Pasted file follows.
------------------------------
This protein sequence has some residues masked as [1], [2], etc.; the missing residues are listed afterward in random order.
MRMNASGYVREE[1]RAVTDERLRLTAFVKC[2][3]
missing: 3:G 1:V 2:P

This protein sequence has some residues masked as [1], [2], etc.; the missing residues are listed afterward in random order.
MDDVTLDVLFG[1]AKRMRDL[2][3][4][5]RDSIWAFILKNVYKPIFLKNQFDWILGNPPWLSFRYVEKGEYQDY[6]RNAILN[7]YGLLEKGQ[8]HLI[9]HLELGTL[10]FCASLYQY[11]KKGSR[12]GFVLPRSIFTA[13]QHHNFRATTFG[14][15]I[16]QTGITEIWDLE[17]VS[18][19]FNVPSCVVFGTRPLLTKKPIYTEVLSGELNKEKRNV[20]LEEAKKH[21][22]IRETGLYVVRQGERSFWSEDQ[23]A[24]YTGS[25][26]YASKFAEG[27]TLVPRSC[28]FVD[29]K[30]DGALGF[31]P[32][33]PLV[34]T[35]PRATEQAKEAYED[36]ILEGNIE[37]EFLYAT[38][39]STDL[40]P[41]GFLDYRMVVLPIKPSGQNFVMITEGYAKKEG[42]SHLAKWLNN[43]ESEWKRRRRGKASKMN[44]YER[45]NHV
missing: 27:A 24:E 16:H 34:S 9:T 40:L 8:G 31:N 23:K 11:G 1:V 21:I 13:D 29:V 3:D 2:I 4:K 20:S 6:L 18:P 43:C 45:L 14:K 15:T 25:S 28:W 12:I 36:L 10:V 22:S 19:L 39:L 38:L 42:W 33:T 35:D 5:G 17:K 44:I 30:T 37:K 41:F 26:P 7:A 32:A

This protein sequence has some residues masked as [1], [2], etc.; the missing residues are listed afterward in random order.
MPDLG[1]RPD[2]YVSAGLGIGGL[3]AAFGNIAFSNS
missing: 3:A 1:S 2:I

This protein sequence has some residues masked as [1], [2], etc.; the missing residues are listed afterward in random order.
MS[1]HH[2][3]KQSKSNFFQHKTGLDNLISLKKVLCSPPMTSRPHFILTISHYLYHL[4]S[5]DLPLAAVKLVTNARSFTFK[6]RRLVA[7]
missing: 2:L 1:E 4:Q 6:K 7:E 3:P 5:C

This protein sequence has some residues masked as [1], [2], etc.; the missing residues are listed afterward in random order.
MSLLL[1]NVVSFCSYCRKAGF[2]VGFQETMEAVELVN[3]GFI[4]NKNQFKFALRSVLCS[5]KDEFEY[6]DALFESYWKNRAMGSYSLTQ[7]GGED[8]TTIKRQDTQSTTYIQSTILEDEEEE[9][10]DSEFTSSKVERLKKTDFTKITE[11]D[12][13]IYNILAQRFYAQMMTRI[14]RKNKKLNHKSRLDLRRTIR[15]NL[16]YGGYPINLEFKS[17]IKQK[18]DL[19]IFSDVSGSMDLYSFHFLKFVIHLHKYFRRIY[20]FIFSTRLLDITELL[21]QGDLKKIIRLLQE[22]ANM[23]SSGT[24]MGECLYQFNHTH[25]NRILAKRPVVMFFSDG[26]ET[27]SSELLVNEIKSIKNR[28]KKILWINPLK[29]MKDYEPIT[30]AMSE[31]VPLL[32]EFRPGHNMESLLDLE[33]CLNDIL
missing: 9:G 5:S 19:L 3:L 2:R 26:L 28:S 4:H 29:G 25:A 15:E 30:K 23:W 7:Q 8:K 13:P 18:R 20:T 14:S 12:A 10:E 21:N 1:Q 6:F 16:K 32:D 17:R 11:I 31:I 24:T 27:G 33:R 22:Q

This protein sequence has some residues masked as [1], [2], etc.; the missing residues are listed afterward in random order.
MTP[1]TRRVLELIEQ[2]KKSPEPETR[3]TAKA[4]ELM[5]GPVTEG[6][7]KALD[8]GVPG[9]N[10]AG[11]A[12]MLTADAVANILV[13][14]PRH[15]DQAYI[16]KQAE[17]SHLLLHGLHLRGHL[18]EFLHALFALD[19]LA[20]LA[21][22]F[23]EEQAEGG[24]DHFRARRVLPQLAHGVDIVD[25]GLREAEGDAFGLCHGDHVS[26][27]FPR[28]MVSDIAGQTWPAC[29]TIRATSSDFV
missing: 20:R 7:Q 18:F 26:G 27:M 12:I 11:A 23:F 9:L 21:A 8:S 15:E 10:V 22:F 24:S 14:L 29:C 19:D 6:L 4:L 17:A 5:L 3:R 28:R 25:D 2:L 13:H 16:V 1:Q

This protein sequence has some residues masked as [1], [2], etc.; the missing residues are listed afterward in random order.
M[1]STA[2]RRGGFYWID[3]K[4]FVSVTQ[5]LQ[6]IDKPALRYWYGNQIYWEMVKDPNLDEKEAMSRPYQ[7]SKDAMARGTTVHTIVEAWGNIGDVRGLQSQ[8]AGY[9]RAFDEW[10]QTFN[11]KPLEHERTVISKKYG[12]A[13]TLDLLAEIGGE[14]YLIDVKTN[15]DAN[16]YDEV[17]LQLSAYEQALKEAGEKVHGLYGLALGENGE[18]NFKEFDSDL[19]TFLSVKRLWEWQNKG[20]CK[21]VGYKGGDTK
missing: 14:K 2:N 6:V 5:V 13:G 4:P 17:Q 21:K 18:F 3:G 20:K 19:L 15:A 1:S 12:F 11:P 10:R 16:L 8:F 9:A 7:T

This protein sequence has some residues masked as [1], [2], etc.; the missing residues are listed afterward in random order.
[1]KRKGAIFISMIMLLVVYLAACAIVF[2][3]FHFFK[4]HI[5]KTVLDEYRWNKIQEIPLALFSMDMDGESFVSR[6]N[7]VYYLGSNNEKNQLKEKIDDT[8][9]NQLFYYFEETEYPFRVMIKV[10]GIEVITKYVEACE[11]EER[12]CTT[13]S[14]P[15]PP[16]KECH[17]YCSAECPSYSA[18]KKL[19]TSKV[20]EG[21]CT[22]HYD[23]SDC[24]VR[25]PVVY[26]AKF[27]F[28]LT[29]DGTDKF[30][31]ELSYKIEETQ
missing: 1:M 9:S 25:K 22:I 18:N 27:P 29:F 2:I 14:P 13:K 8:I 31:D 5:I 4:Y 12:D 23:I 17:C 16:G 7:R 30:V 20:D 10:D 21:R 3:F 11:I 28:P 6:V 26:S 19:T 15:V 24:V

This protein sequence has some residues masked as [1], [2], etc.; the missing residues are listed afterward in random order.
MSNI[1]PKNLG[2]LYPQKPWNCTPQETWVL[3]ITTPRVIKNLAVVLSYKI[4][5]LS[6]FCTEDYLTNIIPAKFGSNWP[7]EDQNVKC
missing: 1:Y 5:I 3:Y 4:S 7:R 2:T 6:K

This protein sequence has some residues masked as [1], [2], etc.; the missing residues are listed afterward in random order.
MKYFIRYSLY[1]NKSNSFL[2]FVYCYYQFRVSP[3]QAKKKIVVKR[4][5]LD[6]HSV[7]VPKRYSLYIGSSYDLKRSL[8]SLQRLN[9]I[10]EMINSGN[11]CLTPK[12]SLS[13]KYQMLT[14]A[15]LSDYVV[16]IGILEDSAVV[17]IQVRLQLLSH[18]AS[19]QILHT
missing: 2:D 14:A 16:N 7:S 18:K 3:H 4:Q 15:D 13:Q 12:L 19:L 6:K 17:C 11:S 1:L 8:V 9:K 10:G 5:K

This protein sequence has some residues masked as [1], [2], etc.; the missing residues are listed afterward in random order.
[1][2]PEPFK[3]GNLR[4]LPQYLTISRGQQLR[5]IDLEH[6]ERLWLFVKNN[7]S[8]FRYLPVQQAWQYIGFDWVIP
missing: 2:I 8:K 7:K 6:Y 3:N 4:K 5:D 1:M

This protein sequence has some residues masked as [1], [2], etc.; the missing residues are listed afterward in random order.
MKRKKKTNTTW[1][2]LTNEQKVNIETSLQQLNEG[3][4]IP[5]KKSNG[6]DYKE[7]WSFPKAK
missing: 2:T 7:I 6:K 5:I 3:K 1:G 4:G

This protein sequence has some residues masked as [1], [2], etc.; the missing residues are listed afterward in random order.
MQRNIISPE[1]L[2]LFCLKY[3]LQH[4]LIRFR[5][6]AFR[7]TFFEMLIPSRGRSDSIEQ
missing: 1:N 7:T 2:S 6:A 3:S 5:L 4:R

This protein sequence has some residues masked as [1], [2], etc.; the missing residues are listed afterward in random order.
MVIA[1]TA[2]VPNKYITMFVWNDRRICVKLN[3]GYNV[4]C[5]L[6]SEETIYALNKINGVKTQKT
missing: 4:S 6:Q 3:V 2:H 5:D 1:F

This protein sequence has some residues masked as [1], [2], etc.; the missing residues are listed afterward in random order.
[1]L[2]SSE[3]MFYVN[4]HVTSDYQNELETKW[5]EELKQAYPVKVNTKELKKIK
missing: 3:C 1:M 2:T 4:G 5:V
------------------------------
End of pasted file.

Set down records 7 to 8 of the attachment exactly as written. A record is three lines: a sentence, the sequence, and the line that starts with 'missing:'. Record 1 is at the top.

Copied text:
This protein sequence has some residues masked as [1], [2], etc.; the missing residues are listed afterward in random order.
M[1]STA[2]RRGGFYWID[3]K[4]FVSVTQ[5]LQ[6]IDKPALRYWYGNQIYWEMVKDPNLDEKEAMSRPYQ[7]SKDAMARGTTVHTIVEAWGNIGDVRGLQSQ[8]AGY[9]RAFDEW[10]QTFN[11]KPLEHERTVISKKYG[12]A[13]TLDLLAEIGGE[14]YLIDVKTN[15]DAN[16]YDEV[17]LQLSAYEQALKEAGEKVHGLYGLALGENGE[18]NFKEFDSDL[19]TFLSVKRLWEWQNKG[20]CK[21]VGYKGGDTK
missing: 14:K 2:N 6:V 5:V 13:G 4:P 17:Q 21:K 18:F 3:G 20:K 19:L 15:A 1:S 12:F 11:P 10:R 16:L 8:F 9:A 7:T

This protein sequence has some residues masked as [1], [2], etc.; the missing residues are listed afterward in random order.
[1]KRKGAIFISMIMLLVVYLAACAIVF[2][3]FHFFK[4]HI[5]KTVLDEYRWNKIQEIPLALFSMDMDGESFVSR[6]N[7]VYYLGSNNEKNQLKEKIDDT[8][9]NQLFYYFEETEYPFRVMIKV[10]GIEVITKYVEACE[11]EER[12]CTT[13]S[14]P[15]PP[16]KECH[17]YCSAECPSYSA[18]KKL[19]TSKV[20]EG[21]CT[22]HYD[23]SDC[24]VR[25]PVVY[26]AKF[27]F[28]LT[29]DGTDKF[30][31]ELSYKIEETQ
missing: 1:M 9:S 25:K 22:I 18:N 27:P 29:F 2:I 14:P 13:K 8:I 31:D 5:I 4:Y 12:D 23:I 17:C 16:G 7:R 30:V 20:D 10:D 21:R 3:F 11:I 28:P 6:V 26:S 19:T 15:V 24:V